When we sleep, our eyes move according to what we see in a dream

(ORDO NEWS) — Several areas of the brain coordinate to create completely imaginary worlds, scientists have found.

When our eyes move during REM sleep, we are looking at things in the dream world that our brain has created, according to a new study from scientists at the University of California, San Francisco (UCSF).

The results of the study shed light not only on how we dream, but also on how our imagination works.

REM sleep, so named because of the rapid eye movements associated with it, has been known since the 1950s as the dreaming phase of sleep. However, the purpose of these eye movements is still the subject of much mystery and controversy.

“We found that these eye movements are not random. They are consistent with what happens in the virtual world of dreams,” said Massimo Scanziani, Ph.D., senior author of the study, which was published in an issue of the journal Science.

“This work gives us a glimpse into ongoing cognitive processes in the sleeping brain and at the same time solves a mystery that has piqued the curiosity of scientists for decades,” he said.

Relationship between eye movement and dreams

In the second half of the 20th century, some experts hypothesized that these REM movements might follow scenes in the dream world.

However, there were few ways to test this theory, and experiments that could be done (noting the direction of the dreamer’s gaze and then waking him up to ask where he was looking in a dream) gave conflicting results.

Many scientists have written off REM movements as random actions, perhaps to keep the eyelids lubricated.

Using much more advanced technology, Scanziani, along with postdoctoral researcher Yuta Senzai, Ph.D. at UCSF, were able to study “head direction” cells in the brains of mice that also experience REM sleep.

These cells act like a compass, and their activity tells scientists which direction the mouse is moving.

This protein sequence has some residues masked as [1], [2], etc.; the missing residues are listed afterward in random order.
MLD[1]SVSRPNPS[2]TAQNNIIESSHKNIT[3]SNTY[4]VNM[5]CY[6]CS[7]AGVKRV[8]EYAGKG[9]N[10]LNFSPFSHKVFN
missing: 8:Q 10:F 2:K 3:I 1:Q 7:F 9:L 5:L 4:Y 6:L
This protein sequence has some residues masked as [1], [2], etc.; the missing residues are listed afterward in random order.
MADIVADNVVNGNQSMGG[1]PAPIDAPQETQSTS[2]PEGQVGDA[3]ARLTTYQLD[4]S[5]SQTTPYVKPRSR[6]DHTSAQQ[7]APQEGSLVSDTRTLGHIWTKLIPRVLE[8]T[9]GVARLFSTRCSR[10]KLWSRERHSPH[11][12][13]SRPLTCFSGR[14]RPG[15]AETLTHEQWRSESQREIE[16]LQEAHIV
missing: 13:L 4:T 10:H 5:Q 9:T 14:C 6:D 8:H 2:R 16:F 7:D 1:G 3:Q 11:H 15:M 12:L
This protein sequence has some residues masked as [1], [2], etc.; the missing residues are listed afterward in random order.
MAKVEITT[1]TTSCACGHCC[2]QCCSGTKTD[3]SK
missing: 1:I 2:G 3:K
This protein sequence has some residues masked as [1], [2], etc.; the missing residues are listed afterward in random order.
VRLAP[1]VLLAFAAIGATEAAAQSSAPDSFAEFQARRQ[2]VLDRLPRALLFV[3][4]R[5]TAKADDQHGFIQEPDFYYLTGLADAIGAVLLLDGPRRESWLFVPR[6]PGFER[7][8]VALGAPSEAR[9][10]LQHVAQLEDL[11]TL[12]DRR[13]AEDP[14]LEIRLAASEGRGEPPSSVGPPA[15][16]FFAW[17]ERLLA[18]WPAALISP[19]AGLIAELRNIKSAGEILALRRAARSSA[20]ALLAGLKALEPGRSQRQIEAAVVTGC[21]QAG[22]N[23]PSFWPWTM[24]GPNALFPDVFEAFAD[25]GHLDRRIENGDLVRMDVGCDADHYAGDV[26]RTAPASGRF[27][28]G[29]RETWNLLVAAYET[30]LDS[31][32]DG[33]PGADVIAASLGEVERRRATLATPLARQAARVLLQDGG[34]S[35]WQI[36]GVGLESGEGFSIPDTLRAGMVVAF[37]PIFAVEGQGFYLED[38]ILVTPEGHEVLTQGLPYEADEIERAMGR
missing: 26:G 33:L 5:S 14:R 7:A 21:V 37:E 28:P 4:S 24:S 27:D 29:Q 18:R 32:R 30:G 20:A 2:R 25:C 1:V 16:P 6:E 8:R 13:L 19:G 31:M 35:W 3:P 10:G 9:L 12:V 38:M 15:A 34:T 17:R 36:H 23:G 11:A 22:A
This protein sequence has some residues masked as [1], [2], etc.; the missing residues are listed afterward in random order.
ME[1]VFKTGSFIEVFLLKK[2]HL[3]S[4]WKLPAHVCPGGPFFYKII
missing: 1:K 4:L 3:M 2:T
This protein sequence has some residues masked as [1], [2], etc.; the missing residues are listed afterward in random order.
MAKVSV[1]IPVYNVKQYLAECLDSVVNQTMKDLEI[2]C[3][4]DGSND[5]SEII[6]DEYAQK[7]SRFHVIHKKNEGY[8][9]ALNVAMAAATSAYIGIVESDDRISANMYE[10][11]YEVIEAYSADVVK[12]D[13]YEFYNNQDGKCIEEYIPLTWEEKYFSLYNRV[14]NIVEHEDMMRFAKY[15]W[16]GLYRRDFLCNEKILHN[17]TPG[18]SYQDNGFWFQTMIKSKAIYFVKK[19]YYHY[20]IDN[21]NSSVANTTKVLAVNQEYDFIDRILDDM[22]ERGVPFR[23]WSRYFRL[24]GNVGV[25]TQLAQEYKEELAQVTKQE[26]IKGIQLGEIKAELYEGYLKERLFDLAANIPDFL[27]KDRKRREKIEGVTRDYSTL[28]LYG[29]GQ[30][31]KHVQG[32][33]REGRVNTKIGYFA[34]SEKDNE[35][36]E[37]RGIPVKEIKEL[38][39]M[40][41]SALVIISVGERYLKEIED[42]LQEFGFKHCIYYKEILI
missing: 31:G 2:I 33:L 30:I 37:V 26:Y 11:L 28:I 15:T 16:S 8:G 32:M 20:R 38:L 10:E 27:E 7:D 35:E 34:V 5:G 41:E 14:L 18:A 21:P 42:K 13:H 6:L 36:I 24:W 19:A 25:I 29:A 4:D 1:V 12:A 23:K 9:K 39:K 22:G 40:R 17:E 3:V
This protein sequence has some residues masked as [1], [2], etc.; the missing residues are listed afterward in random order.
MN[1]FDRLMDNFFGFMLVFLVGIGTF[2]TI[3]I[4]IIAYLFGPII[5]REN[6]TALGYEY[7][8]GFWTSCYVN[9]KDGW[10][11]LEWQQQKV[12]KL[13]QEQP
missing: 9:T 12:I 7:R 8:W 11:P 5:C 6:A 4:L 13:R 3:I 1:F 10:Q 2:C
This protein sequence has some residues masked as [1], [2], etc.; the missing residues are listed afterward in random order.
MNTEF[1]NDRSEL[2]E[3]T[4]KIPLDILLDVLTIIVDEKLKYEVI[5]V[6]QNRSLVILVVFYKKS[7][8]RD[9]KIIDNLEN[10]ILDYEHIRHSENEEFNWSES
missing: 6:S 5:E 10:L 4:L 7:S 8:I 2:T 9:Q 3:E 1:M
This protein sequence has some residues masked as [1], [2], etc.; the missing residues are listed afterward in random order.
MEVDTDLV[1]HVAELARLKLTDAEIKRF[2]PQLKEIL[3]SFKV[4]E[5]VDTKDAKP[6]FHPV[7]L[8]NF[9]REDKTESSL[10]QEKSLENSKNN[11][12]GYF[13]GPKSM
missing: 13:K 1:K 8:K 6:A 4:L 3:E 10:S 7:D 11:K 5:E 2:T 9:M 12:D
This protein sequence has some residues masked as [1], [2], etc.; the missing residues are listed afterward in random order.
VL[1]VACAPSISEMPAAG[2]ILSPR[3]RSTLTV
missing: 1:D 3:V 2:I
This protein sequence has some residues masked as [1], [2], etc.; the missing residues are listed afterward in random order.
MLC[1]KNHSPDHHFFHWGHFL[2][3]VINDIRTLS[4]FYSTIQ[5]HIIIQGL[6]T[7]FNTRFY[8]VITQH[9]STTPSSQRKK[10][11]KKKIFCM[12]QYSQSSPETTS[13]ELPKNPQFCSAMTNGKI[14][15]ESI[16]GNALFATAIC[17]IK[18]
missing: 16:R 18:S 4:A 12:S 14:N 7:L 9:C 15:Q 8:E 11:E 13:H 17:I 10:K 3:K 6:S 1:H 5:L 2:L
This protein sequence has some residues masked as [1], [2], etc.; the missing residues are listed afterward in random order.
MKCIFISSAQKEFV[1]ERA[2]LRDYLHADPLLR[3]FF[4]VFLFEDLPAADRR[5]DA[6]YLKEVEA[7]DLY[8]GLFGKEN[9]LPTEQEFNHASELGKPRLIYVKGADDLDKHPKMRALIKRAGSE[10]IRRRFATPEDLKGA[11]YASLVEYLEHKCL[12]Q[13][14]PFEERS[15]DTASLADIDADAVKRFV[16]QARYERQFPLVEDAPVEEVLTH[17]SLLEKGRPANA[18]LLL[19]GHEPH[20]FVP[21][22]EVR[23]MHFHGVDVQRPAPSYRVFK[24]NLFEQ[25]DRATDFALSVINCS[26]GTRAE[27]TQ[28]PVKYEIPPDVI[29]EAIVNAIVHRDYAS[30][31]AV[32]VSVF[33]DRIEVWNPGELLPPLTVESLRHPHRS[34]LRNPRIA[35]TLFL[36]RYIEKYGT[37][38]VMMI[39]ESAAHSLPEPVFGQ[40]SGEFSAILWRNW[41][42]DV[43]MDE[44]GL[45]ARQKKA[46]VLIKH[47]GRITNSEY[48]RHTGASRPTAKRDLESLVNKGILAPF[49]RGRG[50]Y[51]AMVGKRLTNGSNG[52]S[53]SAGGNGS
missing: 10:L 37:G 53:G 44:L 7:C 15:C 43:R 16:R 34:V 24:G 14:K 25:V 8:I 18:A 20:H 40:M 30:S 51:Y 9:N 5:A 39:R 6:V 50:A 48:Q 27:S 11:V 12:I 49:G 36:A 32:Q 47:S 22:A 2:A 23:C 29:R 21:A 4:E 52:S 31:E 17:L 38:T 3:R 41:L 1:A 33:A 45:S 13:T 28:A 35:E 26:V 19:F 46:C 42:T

By observing the movements of the mouse’s eyes, the team simultaneously recorded data from these cells about the direction of its movement.

Comparing the two, they found that the direction of eye movement and the mouse’s internal compass matched exactly during REM sleep, as well as when they were awake and active.

Perfectly harmonious fake world

Scanziani is interested in the “generative brain”, that is, the ability to invent objects and scenarios.

“One of our strengths as people is the ability to combine our real experience with other things that don’t currently exist and may never exist,” he said. “This generative ability of our brain is the basis of our creativity.”

However, studying this type of brain function is difficult because it requires looking into the brain as it generates new experiences and ideas in the absence of sensory input. Dreams provide just such an opportunity.

Scanziani noted that in a dream one can combine familiar things with impossible ones. He told of a recurring dream he had when he was a young diver in which he could breathe underwater.

When he woke up, he invariably discovered that this was not true. “But in a dream, you believe it’s real because there are no sensory cues to bring you back to reality,” Scanziani said. “It’s a perfectly harmonious fake world.”

Scanziani’s research team found that the same areas of the brain – and there are a lot of them – coordinate their work both during sleep and during wakefulness, which supports the idea that dreams are a way of integrating information collected during the day. .

How these areas of the brain work together to create this generative ability is a mystery that Scanziani plans to keep trying to solve.

“It’s important to understand how the brain renews itself based on experience,” he said. “Understanding the mechanisms that allow us to coordinate the work of such different parts of the brain during sleep will give us an understanding of how these experiences become part of our individual models of what the world is and how it works.”


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